by Toni Bruce*
The first team to win back to back The winningest Rugby World Cup 15s team in the world and 2017 World Rugby team of the year.
Kiwi women are showing the world the excitement of rugby. Their unmatched success, humbleness and burning desire to do well brings pride to the nation and inspires girls and boys to take up the sport.
Yesterday, the Black Ferns Sevens team dominated France 29-0, on the back of an unrelenting attack. On their way to the final, only the USA (26-21) provided any real challenge. The Kiwi team blanked Mexico (57-0) and Ireland (45-0).
Commentary focused on the players‘ strength, determination, speed and commitment. In the lead up to Michaela Blyde‘s third try that put the final beyond doubt, the commentator ramped up the excitement: “Michaela Blyde: There is nothing she cannot do.”
The success shows how far women‘s rugby has come since they first tried to play organised rugby nearly 130 years ago. In 1891, as the country debated whether or not women should be allowed to vote, a proposal for a travelling women‘s rugby team failed to gain traction.
The Auckland Star took a strong stance on whether “respectable girls” should “persist in this foolish enterprise” to play rugby. The newspaper stated “every sphere in which women are fitted to take their part should be as freely open to them as to men”.
But claimed “there are some things for which women are constitutionally unfitted, and which are essentially unwomanly”.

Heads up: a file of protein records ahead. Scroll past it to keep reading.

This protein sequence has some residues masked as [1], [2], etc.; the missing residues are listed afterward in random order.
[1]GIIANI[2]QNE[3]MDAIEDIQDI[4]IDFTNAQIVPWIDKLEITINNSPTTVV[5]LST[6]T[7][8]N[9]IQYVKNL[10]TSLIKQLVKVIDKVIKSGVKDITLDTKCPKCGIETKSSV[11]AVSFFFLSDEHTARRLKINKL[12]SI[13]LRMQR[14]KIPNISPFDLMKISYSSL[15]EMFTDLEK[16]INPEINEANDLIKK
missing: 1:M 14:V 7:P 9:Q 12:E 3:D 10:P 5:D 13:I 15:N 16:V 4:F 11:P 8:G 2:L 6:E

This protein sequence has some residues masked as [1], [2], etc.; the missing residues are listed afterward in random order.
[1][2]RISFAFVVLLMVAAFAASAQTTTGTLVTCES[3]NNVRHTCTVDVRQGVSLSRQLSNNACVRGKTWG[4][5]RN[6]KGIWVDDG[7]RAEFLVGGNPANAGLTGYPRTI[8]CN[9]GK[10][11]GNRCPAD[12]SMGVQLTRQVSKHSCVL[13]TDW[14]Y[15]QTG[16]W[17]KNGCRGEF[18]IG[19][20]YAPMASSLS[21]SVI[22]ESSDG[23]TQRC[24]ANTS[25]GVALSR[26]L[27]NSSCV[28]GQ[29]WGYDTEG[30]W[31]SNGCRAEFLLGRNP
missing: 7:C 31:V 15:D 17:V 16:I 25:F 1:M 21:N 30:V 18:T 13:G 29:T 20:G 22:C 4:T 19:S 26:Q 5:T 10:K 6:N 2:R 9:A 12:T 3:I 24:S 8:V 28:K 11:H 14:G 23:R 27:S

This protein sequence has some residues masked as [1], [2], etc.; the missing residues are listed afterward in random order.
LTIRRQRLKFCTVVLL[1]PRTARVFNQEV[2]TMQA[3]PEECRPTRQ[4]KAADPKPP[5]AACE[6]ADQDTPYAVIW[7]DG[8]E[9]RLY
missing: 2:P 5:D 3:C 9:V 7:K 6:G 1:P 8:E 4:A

Thirty years later, as women tried again, the New Zealand Truth newspaper hoped “girls will have nothing to do with Rugby”.
It identified the threat to men‘s sense of masculinity: “If Rugby is a girls‘ game, then the men who play it must be a lot of ‘sissies‘.”
It went on: “For as soon as ever a girl becomes rough and masculine, then the average man hasn‘t got much respect for her. It is to be hoped that if any girls take on football, the men will treat them with the contempt they deserve.”
Watching the Sevens‘ World Cup final yesterday, I didn‘t see any contempt. Nor did I see rough or masculine ‘girls‘ for whom the average man had little respect. What I and a worldwide television audience relished was an exhibition of open, free-flowing rugby, played in the true spirit of sport by women at the top of their game.
After the win, captain Sarah Goss embodied humbleness, ambition and the belief that the team‘s win was a New Zealand win.
“We came out here, had one goal and that was to take the trophy, the World Cup, back home to New Zealand and we‘ve done that.”
All that remains now is for the powerbrokers and sponsors in rugby to truly wake up to the potential of women‘s rugby to attract spectators because these are the kinds of role models we all want.
*Toni Bruce is a Professor at the University of Auckland and on the board of Women in Sport Aotearoa/Ngā Wāhine Hākinakina o Aotearoa, and WomenSport International.